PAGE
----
An often-neglected problem in developing countries is the lack of resources for conducting research to effectively fight infectious disease. There is also a lack of quality infrastructure and researchers who are trained in innovative laboratory techniques.
The AFRICARAMI (African and Caribbean Network of Science and Technique to support the fight against infectious disease) project, which is part of the GABRIEL international research network, aims to strengthen research capacity in Cameroon, Haiti, Madagascar, and Mali. It is part of the European Union’s Africa, Caribbean, and Pacific Science and Technology Programme.
AFRICARAMI’s mission is to fight tuberculosis and lower respiratory tract infections by strengthening local research capacities in terms of prevention, diagnostics, and improvement of treatment quality.
These capacities are strengthened by creating a network to share knowledge, strengthening researchers’ skills, and ensuring that quality research is conducted. Furthermore, this research must be relevant to the needs and capacities of each country in order to be integrated into international research networks.
The AFRICARAMI project strengthens scientific and technological capacities through four action areas:
- Developing a network to improve coordination between biomedical research laboratories that fight tuberculosis and lower respiratory tract infections;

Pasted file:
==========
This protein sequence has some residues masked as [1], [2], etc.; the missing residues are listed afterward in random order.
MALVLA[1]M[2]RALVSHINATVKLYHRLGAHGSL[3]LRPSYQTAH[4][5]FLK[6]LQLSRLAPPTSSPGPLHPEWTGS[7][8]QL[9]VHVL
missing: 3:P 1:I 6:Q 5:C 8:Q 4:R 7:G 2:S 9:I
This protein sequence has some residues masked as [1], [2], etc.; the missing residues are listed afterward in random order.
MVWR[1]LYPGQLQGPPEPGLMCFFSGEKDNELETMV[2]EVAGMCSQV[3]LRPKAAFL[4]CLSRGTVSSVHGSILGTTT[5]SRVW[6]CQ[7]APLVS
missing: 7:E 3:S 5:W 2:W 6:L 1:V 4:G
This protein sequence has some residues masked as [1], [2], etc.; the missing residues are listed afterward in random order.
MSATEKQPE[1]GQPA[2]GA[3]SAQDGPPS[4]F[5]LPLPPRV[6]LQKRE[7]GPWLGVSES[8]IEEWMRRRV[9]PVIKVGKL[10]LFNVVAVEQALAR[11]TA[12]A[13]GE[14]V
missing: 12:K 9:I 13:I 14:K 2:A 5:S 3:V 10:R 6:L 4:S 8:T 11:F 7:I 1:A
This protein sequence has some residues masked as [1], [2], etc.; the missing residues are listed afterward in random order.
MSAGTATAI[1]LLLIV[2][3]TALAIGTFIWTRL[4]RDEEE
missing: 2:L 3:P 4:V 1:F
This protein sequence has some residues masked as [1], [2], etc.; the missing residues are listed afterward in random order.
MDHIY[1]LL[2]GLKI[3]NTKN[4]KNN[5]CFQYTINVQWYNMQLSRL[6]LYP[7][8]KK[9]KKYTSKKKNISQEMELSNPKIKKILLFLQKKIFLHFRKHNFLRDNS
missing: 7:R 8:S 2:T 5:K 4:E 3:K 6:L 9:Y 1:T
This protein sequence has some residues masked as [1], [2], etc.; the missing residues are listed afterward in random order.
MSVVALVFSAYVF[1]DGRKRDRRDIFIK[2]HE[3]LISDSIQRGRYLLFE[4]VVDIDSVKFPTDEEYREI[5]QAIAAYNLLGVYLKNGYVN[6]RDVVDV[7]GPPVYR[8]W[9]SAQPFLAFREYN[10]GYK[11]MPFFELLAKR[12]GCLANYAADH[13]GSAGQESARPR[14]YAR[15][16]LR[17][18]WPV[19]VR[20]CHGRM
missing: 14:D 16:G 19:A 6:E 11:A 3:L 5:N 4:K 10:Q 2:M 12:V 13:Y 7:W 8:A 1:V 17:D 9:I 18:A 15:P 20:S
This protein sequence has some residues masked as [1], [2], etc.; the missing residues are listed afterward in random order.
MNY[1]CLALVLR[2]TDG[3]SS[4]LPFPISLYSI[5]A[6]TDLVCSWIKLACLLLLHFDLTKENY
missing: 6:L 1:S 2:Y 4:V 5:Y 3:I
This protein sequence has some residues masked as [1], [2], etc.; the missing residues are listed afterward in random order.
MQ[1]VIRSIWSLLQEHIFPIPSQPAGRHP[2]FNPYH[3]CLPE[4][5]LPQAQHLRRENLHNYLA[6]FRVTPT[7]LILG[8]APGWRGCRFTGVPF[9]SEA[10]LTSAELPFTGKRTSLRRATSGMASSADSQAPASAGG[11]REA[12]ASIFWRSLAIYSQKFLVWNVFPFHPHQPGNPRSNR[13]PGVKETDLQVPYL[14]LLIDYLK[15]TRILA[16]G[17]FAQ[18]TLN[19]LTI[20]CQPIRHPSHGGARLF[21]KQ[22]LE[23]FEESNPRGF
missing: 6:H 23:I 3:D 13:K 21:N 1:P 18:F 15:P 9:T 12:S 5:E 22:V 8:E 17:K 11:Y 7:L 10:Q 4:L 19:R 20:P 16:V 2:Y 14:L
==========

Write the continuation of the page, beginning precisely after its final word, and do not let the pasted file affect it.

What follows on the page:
- Creating an advisory committee to help develop research policies that correspond to local priorities;
- Creating appropriate training programs to strengthen the research capacities of network laboratories;
- Expanding the dissemination of results from this research and improving application of the results.
Launched in 2009, the AFRICARAMI project has led to the establishment of a sustainable network of research institutions:
institutions participate in the network’s activities
national meetings have taken place
international meetings have taken place
Research protocols have been developed for several studies:
- In Mali, a study on the prevalence of multi-resistant tuberculosis in the Bamako district, as well as a study on resistance to beta-lactams in acute community-acquired pneumonia among malnourished children under the age of 59 months at Gabriel Touré Hospital.
- In Cameroon, a study on the co-morbidity of tuberculosis and Type II diabetes.
- In Madagascar, an epidemio-clinical study of multi-resistant tuberculosis in six regions, a study of acute lower respiratory tract infections in urban environments in four regional capitals, as well as a study of the etiology, phylogenetics, and antibiotic resistance of acute lower respiratory tract infections.
Through AFRICARAMI, 529 scientists from the 4 project countries were trained
|Training||Number of people trained|
|Research methods in statistics and epidemiology||109|
|Quality assurance procedures||82|
|Management of research activities||93|
|New laboratory biology techniques||83|
|The use of a software program to manage samples and results||5|
|Searching for outside funding||95|
|A bioinformatics workshop||57|
|A scientific writing workshop||5|
- Biotechnology Center at the University of Yaoundé, Cameroon
- Charles Mérieux Center for Infectious Disease in Bamako, Mali
- Charles Mérieux Center for Infectious Disease in Antananarivo, Madagascar
- GHESKIO Centers in Port-au-Prince, Haiti
- Mérieux Foundation
- Africa, Caribbean, and Pacific Science and Technology Programme
- European Commission
- Mérieux Foundation